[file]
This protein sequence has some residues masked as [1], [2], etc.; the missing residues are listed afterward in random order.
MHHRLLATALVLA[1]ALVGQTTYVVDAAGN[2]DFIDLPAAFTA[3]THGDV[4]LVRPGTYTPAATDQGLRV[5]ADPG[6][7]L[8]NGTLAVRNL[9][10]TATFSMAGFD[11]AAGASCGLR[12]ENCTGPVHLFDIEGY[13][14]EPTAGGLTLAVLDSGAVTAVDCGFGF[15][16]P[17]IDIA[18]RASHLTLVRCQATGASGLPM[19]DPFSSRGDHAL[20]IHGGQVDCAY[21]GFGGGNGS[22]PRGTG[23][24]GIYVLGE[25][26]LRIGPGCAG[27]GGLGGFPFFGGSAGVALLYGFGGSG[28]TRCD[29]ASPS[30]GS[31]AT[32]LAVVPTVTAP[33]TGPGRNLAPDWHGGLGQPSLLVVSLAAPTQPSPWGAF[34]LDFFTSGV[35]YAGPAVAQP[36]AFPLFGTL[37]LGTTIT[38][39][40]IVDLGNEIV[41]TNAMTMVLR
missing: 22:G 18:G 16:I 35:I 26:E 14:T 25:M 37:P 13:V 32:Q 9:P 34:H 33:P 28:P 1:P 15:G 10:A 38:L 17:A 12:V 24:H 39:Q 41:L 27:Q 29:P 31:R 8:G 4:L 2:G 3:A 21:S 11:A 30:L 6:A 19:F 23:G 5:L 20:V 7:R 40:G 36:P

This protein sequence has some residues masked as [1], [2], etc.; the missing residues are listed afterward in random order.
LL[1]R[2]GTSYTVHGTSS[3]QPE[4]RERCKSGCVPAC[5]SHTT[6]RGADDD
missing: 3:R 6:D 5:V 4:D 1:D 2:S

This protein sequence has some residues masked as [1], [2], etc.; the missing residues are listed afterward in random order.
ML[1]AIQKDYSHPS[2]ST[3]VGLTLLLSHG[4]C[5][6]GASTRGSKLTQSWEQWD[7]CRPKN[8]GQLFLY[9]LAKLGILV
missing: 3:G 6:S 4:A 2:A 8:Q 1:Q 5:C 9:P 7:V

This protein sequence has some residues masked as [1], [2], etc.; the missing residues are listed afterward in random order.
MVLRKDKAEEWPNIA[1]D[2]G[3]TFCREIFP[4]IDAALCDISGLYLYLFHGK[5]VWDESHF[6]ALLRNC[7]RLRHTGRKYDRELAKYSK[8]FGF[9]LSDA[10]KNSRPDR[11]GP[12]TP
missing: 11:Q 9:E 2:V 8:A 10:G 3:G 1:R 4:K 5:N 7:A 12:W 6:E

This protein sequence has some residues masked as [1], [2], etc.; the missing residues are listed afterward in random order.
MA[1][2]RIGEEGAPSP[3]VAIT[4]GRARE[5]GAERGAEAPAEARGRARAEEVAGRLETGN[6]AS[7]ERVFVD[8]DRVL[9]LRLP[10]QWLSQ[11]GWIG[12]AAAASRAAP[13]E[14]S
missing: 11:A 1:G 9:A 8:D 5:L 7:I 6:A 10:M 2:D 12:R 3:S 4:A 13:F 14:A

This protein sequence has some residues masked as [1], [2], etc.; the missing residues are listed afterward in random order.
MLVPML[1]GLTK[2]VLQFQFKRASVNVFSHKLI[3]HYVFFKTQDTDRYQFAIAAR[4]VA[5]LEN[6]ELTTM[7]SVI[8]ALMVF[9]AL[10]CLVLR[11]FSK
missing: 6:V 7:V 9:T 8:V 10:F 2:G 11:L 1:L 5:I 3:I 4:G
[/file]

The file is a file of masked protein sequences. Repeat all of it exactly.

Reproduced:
This protein sequence has some residues masked as [1], [2], etc.; the missing residues are listed afterward in random order.
MHHRLLATALVLA[1]ALVGQTTYVVDAAGN[2]DFIDLPAAFTA[3]THGDV[4]LVRPGTYTPAATDQGLRV[5]ADPG[6][7]L[8]NGTLAVRNL[9][10]TATFSMAGFD[11]AAGASCGLR[12]ENCTGPVHLFDIEGY[13][14]EPTAGGLTLAVLDSGAVTAVDCGFGF[15][16]P[17]IDIA[18]RASHLTLVRCQATGASGLPM[19]DPFSSRGDHAL[20]IHGGQVDCAY[21]GFGGGNGS[22]PRGTG[23][24]GIYVLGE[25][26]LRIGPGCAG[27]GGLGGFPFFGGSAGVALLYGFGGSG[28]TRCD[29]ASPS[30]GS[31]AT[32]LAVVPTVTAP[33]TGPGRNLAPDWHGGLGQPSLLVVSLAAPTQPSPWGAF[34]LDFFTSGV[35]YAGPAVAQP[36]AFPLFGTL[37]LGTTIT[38][39][40]IVDLGNEIV[41]TNAMTMVLR
missing: 22:G 18:G 16:I 35:I 26:E 14:T 25:M 37:P 13:V 32:Q 9:P 34:H 33:P 28:P 1:P 15:G 10:A 38:L 17:A 12:V 24:H 39:Q 41:L 27:Q 29:P 31:R 8:G 4:L 2:G 3:A 21:S 11:A 30:L 6:A 19:F 23:G 5:L 20:V 7:R 40:G 36:P

This protein sequence has some residues masked as [1], [2], etc.; the missing residues are listed afterward in random order.
LL[1]R[2]GTSYTVHGTSS[3]QPE[4]RERCKSGCVPAC[5]SHTT[6]RGADDD
missing: 3:R 6:D 5:V 4:D 1:D 2:S

This protein sequence has some residues masked as [1], [2], etc.; the missing residues are listed afterward in random order.
ML[1]AIQKDYSHPS[2]ST[3]VGLTLLLSHG[4]C[5][6]GASTRGSKLTQSWEQWD[7]CRPKN[8]GQLFLY[9]LAKLGILV
missing: 3:G 6:S 4:A 2:A 8:Q 1:Q 5:C 9:P 7:V

This protein sequence has some residues masked as [1], [2], etc.; the missing residues are listed afterward in random order.
MVLRKDKAEEWPNIA[1]D[2]G[3]TFCREIFP[4]IDAALCDISGLYLYLFHGK[5]VWDESHF[6]ALLRNC[7]RLRHTGRKYDRELAKYSK[8]FGF[9]LSDA[10]KNSRPDR[11]GP[12]TP
missing: 11:Q 9:E 2:V 8:A 10:G 3:G 1:R 4:K 5:N 7:A 12:W 6:E

This protein sequence has some residues masked as [1], [2], etc.; the missing residues are listed afterward in random order.
MA[1][2]RIGEEGAPSP[3]VAIT[4]GRARE[5]GAERGAEAPAEARGRARAEEVAGRLETGN[6]AS[7]ERVFVD[8]DRVL[9]LRLP[10]QWLSQ[11]GWIG[12]AAAASRAAP[13]E[14]S
missing: 11:A 1:G 9:A 8:D 5:L 7:I 6:A 10:M 2:D 12:R 3:S 4:A 13:F 14:A

This protein sequence has some residues masked as [1], [2], etc.; the missing residues are listed afterward in random order.
MLVPML[1]GLTK[2]VLQFQFKRASVNVFSHKLI[3]HYVFFKTQDTDRYQFAIAAR[4]VA[5]LEN[6]ELTTM[7]SVI[8]ALMVF[9]AL[10]CLVLR[11]FSK
missing: 6:V 7:V 9:T 8:V 10:F 2:G 11:L 1:L 5:I 3:I 4:G